The history explored in the module will primarily relate to Christianity and European colonialism, but students will be supported to incorporate their own research into other religions should they chose. The module is deliberately interdisciplinary (or anti-disciplinary) bringing different forms of writing and argument into conversation with more conventional forms of social theory.

Indicative module outline

  1. The End of the World Again: Planetary Crises and Colonial Violence
  2. The Witch Hunters: Terraforming Colonial Christianity from Europe to the Americas
  3. The Exorcists: Evangelical Revival & Missionary Christianity in the British Empire
  4. The Spiritual Warriors: Pentecostalism & Neoliberal Development
  5. Worshiping Wealth: From Commodity Fetishism to the Terror of Debt
  6. Neoliberal Authoritarianism & Planetary Crises
  7. Liberation Theology & Environmentalism
  8. Animism & the Return of Gaia
  9. The Blockade: Indigenous Resistance as Resurgence
Learning outcomes

By the end of the module, students should be able to:

  • Demonstrate advanced knowledge and skills in social, cultural, political and anti/de/post-colonial theory.
  • Be able to talk about the relationship of religion to planetary crises in an open-minded, generous and critical/creative fashion.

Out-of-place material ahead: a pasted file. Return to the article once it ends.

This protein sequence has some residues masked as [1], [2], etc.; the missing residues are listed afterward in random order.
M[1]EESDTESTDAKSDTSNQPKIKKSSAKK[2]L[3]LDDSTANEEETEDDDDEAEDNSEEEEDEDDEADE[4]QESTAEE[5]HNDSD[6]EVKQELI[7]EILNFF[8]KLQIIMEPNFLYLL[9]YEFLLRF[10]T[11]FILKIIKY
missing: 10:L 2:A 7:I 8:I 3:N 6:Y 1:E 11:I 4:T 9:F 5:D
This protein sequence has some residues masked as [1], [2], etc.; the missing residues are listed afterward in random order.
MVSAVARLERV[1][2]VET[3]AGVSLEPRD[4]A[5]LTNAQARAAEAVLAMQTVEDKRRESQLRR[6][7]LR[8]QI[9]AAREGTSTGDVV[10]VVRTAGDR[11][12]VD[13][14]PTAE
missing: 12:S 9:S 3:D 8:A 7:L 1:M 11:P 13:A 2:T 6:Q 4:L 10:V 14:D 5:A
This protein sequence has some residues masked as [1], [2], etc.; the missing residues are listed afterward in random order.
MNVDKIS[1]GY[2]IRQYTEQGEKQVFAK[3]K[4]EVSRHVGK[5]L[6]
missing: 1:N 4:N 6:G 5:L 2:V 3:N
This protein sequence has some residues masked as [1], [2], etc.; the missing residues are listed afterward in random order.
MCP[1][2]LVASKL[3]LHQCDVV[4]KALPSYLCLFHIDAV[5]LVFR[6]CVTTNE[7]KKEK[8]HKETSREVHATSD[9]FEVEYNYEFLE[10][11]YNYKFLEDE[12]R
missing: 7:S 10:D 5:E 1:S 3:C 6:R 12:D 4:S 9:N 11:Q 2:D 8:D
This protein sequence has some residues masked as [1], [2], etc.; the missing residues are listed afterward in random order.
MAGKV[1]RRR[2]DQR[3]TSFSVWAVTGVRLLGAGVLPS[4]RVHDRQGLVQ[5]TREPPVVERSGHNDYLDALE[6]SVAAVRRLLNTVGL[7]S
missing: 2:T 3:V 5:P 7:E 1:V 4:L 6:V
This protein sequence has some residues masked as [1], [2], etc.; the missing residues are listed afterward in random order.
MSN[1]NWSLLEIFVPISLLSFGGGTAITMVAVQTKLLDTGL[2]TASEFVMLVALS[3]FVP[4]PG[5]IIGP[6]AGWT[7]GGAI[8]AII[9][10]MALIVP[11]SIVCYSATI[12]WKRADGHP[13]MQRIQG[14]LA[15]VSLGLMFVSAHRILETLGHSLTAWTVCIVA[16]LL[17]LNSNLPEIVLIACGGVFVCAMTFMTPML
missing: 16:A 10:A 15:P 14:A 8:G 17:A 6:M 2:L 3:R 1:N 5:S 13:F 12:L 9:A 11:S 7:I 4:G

• Demonstrate knowledge and understanding of the role of Christianity and Western civilising missions in the history of capitalism, modernity, and planetary crises.
  • Advanced skills in creative and critical essay writing.
Indicative reading list

Anzaldúa, G. (1987). Borderlands: The new mestiza = La frontera. San Francisco, Spinsters/Aunt Lute.
Beard, Jennifer (2007), The political economy of desire: international law, development and the nation state (Abingdon: Routledge).
Benjamin, Walter ‘Capitalism as Religion’ Walter Benjamin Selected Writings. Boston, Harvard University Press.
Blencowe, Claire (2016) 'Ecological Attunement in a Theological Key: Adventures in Anti-Fascist Aesthetics' GeoHumanities
Blencowe, Claire. "Disenchanting secularism (or the cultivation of soul) as pedagogy in resistance to populist racism and colonial structures in the academy." British Educational Research Journal 47.2 (2021): 389-408.
Blencowe, Claire. (2021). Family debilitation: Migrant child detention and the aesthetic regime of neoliberal authoritarianism. GeoHumanities, 7(2), 415-440
Bornstein, Erica (2005) The Spirit of Development.
Clark, N., & Szerszynski, B. (2020). Planetary social thought: The Anthropocene challenge to the social sciences. John Wiley & Sons.
Comaroff, J. & Comaroff, J.L. (2002) ‘Privatizing the Millennium: New Protestant Ethics and Spirits of Capitalism in Africa, and Elsewhere’ Journal for the Study of Religion 15(2):15-38
Comaroff, J.; Comaroff, J. (2012), “Neo-Protestant ethics and the spirit of capitalism: perspectives from the social sciences”. In: Bongmba, E. (ed.). The Wiley-Blackwell companion to African religions. Malden: Blackwell Publishing ltd